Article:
They suffer higher levels of crime, health problems, educational under-achievement. A number of socioeconomic initiatives have been instigated with the aim of "closing the gap" between Māori and other New Zealanders. Political and economic redress for historical grievances is ongoing. In the Māori language, the word māori means "normal", "natural" or "ordinary". In legends and oral traditions, the word distinguished ordinary mortal human beings—tāngata māori—from deities and spirits. Wai māori denotes "fresh water", as opposed to salt water. There are cognate words in most Polynesian languages, all deriving from Proto-Polynesian *maqoli, which has the reconstructed meaning "true, genuine"; the spelling of "Māori" with or without the macron is inconsistent in general-interest English-language media in New Zealand, although some newspapers and websites have adopted the standard Māori-language spelling. Early visitors from Europe to New Zealand referred to the indigenous inhabitants as "New Zealanders" or as "natives".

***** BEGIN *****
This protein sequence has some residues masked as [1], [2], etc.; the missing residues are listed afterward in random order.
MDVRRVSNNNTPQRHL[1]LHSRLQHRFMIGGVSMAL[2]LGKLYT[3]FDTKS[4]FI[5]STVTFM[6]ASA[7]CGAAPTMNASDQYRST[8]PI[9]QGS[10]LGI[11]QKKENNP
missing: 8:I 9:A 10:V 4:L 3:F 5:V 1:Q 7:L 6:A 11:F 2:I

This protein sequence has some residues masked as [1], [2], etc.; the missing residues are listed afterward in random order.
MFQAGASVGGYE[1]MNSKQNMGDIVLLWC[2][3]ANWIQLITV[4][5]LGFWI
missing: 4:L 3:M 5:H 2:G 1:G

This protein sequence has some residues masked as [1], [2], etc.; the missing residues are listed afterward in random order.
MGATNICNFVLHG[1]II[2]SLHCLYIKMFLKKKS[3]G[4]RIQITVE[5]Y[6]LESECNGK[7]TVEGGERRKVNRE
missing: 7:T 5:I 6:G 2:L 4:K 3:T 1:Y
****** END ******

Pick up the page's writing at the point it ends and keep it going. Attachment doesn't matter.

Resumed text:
The Māori used the term Māori to describe themselves in a pan-tribal sense. Māori people use the term tangata whenua to identify in a way that expresses their relationship with a particular area of land; the term can refer to the Māori people as a whole in relation to New Zealand as a whole. The Māori Purposes Act of 1947 required the use of the term "Māori" rather than "Native" in official usage; the Department of Native Affairs was renamed as the Department of Māori Affairs. Before 1974, the government required documented ancestry to determine the legal definition of "a Māori person". For example, bloodlines or percentage of Māori ancestry was used to determine whether a person should enroll on the general electoral roll or the separate Māori roll. In 1947, the authorities determined that a man, five-eighths Māori had improperly voted in the general parliamentary electorate of Raglan; the Māori Affairs Amendment Act 1974 changed the definition, allowing individuals to self-identify as to their cultural identity.